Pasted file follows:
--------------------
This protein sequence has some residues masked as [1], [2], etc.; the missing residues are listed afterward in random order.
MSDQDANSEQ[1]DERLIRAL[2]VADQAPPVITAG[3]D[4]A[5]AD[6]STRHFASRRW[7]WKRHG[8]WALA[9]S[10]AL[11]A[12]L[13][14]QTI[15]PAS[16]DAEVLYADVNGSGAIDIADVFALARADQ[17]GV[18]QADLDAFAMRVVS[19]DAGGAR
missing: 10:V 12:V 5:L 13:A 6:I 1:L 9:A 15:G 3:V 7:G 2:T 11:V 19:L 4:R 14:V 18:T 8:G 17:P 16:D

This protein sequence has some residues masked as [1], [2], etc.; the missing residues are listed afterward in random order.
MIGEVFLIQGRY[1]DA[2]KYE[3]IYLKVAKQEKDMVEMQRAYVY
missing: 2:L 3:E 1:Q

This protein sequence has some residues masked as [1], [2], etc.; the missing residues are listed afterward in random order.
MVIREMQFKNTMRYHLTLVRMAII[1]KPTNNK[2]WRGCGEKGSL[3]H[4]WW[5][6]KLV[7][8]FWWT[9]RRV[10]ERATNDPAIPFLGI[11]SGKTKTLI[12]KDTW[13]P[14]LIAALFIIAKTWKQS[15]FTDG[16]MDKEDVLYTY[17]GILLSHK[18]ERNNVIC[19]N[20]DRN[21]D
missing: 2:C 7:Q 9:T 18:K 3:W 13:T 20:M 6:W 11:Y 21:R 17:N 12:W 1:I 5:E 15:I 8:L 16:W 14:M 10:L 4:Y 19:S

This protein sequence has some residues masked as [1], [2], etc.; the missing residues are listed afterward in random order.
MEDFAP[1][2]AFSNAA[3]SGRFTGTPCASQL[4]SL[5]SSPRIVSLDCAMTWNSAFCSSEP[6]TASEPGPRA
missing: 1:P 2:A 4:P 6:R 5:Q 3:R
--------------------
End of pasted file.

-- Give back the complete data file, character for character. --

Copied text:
This protein sequence has some residues masked as [1], [2], etc.; the missing residues are listed afterward in random order.
MSDQDANSEQ[1]DERLIRAL[2]VADQAPPVITAG[3]D[4]A[5]AD[6]STRHFASRRW[7]WKRHG[8]WALA[9]S[10]AL[11]A[12]L[13][14]QTI[15]PAS[16]DAEVLYADVNGSGAIDIADVFALARADQ[17]GV[18]QADLDAFAMRVVS[19]DAGGAR
missing: 10:V 12:V 5:L 13:A 6:I 1:L 9:A 15:G 3:V 7:G 2:T 11:V 19:L 4:R 14:V 18:T 8:G 17:P 16:D

This protein sequence has some residues masked as [1], [2], etc.; the missing residues are listed afterward in random order.
MIGEVFLIQGRY[1]DA[2]KYE[3]IYLKVAKQEKDMVEMQRAYVY
missing: 2:L 3:E 1:Q

This protein sequence has some residues masked as [1], [2], etc.; the missing residues are listed afterward in random order.
MVIREMQFKNTMRYHLTLVRMAII[1]KPTNNK[2]WRGCGEKGSL[3]H[4]WW[5][6]KLV[7][8]FWWT[9]RRV[10]ERATNDPAIPFLGI[11]SGKTKTLI[12]KDTW[13]P[14]LIAALFIIAKTWKQS[15]FTDG[16]MDKEDVLYTY[17]GILLSHK[18]ERNNVIC[19]N[20]DRN[21]D
missing: 2:C 7:Q 9:T 18:K 3:W 13:T 20:M 6:W 11:Y 21:R 17:N 12:W 1:I 5:E 15:I 8:L 16:W 14:M 10:L 4:Y 19:S

This protein sequence has some residues masked as [1], [2], etc.; the missing residues are listed afterward in random order.
MEDFAP[1][2]AFSNAA[3]SGRFTGTPCASQL[4]SL[5]SSPRIVSLDCAMTWNSAFCSSEP[6]TASEPGPRA
missing: 1:P 2:A 4:P 6:R 5:Q 3:R